Friday, June 1, 2007

Leadership goes beyond Lebron

I'm an avid sports fan. I've subscribed to Sports Illustrated for almost ten years. I fully realize that SI has an increased interest in showcasing major sporting events as the end-all, be-all and lionizing its heroes as bigger than any other humans on the planet.

This is exactly what has happened after last night's jaw-dropping performance by NBA superstar Lebron James, who scored 25 consecutive points to lead the Cleveland Cavaliers over the Detroit Pistons in game five of the Eastern Conference Finals. If the Cavs win game six, they'll advance to the team's first-ever NBA Finals.

But I had to pause when I read a column by SI contributor Paul Forrester who wrote, "how many 22-year-olds have ever taken their team this far with this much responsibility?"

I can think of some 22-year-old Army lieutenants and single mothers who have sure led their "teams" to much higher places and with greater responsibility on their shoulders.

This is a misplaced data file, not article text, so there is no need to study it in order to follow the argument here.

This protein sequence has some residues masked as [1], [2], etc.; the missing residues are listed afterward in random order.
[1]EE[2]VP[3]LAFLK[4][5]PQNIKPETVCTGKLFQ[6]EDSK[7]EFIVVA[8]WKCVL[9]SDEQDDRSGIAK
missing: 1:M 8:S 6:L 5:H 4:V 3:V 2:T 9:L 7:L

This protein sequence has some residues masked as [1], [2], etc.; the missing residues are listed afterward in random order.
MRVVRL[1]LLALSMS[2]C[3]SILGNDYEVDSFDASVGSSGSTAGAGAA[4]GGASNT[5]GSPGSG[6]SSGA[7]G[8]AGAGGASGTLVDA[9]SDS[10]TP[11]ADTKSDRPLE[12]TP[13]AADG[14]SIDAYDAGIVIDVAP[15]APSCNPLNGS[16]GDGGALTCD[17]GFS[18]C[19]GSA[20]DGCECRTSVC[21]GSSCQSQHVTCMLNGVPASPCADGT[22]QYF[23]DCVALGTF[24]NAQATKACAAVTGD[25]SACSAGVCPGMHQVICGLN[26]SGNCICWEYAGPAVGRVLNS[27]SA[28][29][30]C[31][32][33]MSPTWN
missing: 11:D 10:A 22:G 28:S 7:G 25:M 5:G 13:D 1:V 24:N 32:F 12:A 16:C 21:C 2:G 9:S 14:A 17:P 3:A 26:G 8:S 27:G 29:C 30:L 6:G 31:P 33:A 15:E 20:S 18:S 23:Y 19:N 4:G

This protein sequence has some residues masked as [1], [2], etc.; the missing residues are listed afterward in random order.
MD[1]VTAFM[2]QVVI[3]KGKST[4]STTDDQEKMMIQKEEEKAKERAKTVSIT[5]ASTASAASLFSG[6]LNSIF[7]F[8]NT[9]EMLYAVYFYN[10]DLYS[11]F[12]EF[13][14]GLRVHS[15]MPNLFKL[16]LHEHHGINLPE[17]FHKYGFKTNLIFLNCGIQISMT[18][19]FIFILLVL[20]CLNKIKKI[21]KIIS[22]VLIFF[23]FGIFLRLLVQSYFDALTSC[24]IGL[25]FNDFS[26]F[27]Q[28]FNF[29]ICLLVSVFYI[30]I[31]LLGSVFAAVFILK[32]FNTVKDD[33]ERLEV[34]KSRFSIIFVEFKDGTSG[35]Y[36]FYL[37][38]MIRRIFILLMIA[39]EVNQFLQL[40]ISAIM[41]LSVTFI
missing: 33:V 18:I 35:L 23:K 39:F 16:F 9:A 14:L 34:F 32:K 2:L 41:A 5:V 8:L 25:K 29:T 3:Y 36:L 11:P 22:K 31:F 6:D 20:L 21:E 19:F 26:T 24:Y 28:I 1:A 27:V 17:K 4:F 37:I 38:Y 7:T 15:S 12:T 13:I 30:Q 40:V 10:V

Case in point, by the time my mother was 22 years old, she had three boys whom she was basically raising on her own (my father left us around that time). Similarly, my best friend was just commissioned as an Army officer at 22 years of age, and not long thereafter was leading a platoon in Iraq's IED-loaded fields.

While my mother is black, my best friend is actually white, but that's neither here nor there. What's important is to understand that leadership and responsibility goes far beyond the basketball court.

Michael Jordan accomplished great feats against the Utah Jazz, Detroit Pistons and New York Knicks, but my mother certainly accomplished much more by raising three boys into men from such a young age. And my best friend is preparing another group of young men for another tour in Iraq.

Talk about leadership and responsibility.

So the next time I hear a journalist talk about the accomplishments of a 22-year-old, I hope it's a story about a single parent putting food on the table or a military officer bringing his soldiers back home.

Because those "teams" are far more important than anything the NBA Finals can match.

1 comment:

Anonymous said...

This so true, Often the unsung Heroe's are overlooked because of the glitz and glam of athletics or the entertainment industry, well said.